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Potato leafhopper robs alfalfa yieldsPotato leafhopper robs alfalfa yields

When do you treat alfalfa stands for potato leafhoppers this summer to prevent yield loss?

Mindy Ward

May 18, 2022

3 Min Read
0516W1-1840a-1540x800.jpgpotato leafhopper
Steve L. Brown, University of Georgia, Bugwood.org

Farmers who produce alfalfa need to manage it with a row crop mindset instead of an old fescue pasture mentality.

Pat Miller, University of Missouri Extension agronomy specialist, says more attention to pest management offers higher alfalfa yields for farmers.

“Alfalfa is the queen of the forages,” she says. “It has some high standards to earn that name, and we're going to have to do some things with it that we don't typically do with our other hayfields. And one of those is control the insects.”

There are two main pests alfalfa growers should look for — alfalfa weevil in spring and potato leafhopper in summer. Since spring scouting for weevil is complete, during a recent MU Forage & Livestock Town Hall, Miller encouraged farmers to focus their attention on the potato leafhopper.

Inflicting damage on alfalfa plants

Potato leafhoppers are a small insect about a quarter-inch long appearing yellowish green. The adult has wings and can fly long distances. They do not overwinter in Missouri, but travel via jet streams from the south, which makes their estimated time of arrival unpredictable most years.

“We're never quite sure when we're going to get them,” Miller says. “It may be late May, maybe early June.” Once in the state, they start feeding on alfalfa plants, causing what is known as “hopperburn.”

Hopperburn is a V-shaped yellowing of the leaves because of the leafhopper sucking the plant juices from the leaves and stems from the underside leaf of the plant. They also inject an enzyme that stops the vascular flow, making the leaf turn yellow on the tips. Miller says some alfalfa leaves even turn brown and fall off.

Unfortunately, farmers who wait until seeing yellowing of leaves have already lost yield and have possible plant damage beyond repair. Miller says scouting early is key to controlling potato leafhoppers.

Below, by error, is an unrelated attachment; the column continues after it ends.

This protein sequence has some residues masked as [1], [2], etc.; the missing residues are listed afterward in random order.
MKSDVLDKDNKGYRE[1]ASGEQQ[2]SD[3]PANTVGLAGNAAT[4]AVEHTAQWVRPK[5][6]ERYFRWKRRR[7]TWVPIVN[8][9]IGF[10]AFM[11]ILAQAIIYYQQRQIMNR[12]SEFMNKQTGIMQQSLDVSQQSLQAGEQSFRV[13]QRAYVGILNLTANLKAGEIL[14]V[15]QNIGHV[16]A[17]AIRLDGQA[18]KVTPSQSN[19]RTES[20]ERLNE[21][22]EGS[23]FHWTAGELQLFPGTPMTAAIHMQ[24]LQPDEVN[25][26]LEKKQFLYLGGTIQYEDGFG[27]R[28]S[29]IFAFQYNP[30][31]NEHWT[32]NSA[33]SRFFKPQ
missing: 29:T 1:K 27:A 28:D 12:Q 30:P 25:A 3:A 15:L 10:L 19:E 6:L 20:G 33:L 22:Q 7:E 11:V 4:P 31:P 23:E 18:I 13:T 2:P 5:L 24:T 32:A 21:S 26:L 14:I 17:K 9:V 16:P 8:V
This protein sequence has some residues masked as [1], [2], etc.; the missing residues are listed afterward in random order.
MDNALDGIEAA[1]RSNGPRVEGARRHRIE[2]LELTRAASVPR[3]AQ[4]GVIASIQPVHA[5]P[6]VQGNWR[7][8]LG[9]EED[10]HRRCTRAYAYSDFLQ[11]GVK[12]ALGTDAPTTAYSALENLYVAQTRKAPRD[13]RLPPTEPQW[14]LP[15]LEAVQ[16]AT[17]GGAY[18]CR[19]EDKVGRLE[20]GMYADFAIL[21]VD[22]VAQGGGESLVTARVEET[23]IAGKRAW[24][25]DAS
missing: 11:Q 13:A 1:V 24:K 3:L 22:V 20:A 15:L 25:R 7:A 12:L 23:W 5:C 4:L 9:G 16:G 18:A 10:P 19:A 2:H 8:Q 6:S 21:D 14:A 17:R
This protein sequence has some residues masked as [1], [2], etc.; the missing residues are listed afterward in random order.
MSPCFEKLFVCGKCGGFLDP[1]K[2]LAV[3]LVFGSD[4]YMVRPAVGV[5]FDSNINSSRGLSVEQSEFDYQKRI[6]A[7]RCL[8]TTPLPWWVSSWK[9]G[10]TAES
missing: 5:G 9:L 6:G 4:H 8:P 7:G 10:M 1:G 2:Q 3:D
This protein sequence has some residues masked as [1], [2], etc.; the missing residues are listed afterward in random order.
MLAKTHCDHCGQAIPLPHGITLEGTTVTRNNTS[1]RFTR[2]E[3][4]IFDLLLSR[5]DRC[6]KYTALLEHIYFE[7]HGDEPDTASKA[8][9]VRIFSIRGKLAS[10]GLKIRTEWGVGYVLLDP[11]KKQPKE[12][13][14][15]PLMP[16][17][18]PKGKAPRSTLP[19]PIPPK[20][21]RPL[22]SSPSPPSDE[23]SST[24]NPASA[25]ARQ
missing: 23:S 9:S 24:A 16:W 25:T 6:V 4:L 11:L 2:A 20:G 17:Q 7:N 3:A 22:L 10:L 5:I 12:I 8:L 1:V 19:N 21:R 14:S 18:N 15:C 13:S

Scouting and control options

Farmers should sweep a field with nets to determine infestation population. “If you're going to grow alfalfa, you need to buy a sweep net,” Miller says. “There's no substitute for having a sweep net to get these samples because [leafhoppers] hop or fly away out in front of you.”

Below are the recommended treatment thresholds at varying plant heights for alfalfa fields with nonresistant potato leafhopper.


Miller explains that resistant potato leafhopper alfalfa varieties have small hairs on the plant, so adults do not crawl and lay eggs on them. These resistant varieties do not require treatment unless a threshold reaches about three times the above numbers. Spraying insecticides during a light infestation may not be beneficial on these types of alfalfa varieties. However, she notes that heavy infestations warrant chemical applications.

There are few other options to mitigate potato leafhopper damages. Early harvest is one option, but Miller warns it typically doesn’t work with high leafhopper populations.

“If they're starting to build up, and it's about time to make the second cutting,” she explains, “you can go ahead and harvest early. You would mechanically kill some of the nymphs that can't fly, but just doing that the adults tend to fly off to the trees nearby. As soon as that alfalfa starts to regrow, you're going to have them back out there, so early harvest might not be the best option if you've got high numbers.”

Grazing may help reduce numbers if done at the right timing. Miller also notes that mixed stands of alfalfa with other pasture grasses can cut down on the number of leafhoppers in a field.

About the Author(s)

Mindy Ward

Editor, Missouri Ruralist

Mindy resides on a small farm just outside of Holstein, Mo, about 80 miles southwest of St. Louis.

After graduating from the University of Missouri-Columbia with a bachelor’s degree in agricultural journalism, she worked briefly at a public relations firm in Kansas City. Her husband’s career led the couple north to Minnesota.

There, she reported on large-scale production of corn, soybeans, sugar beets, and dairy, as well as, biofuels for The Land. After 10 years, the couple returned to Missouri and she began covering agriculture in the Show-Me State.

“In all my 15 years of writing about agriculture, I have found some of the most progressive thinkers are farmers,” she says. “They are constantly searching for ways to do more with less, improve their land and leave their legacy to the next generation.”

Mindy and her husband, Stacy, together with their daughters, Elisa and Cassidy, operate Showtime Farms in southern Warren County. The family spends a great deal of time caring for and showing Dorset, Oxford and crossbred sheep.

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